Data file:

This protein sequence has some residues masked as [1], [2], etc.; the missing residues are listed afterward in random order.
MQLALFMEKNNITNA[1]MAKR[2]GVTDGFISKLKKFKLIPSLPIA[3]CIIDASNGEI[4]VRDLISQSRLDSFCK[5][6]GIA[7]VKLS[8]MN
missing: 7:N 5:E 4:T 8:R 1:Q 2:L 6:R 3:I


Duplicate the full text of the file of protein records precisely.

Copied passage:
This protein sequence has some residues masked as [1], [2], etc.; the missing residues are listed afterward in random order.
MQLALFMEKNNITNA[1]MAKR[2]GVTDGFISKLKKFKLIPSLPIA[3]CIIDASNGEI[4]VRDLISQSRLDSFCK[5][6]GIA[7]VKLS[8]MN
missing: 7:N 5:E 4:T 8:R 1:Q 2:L 6:R 3:I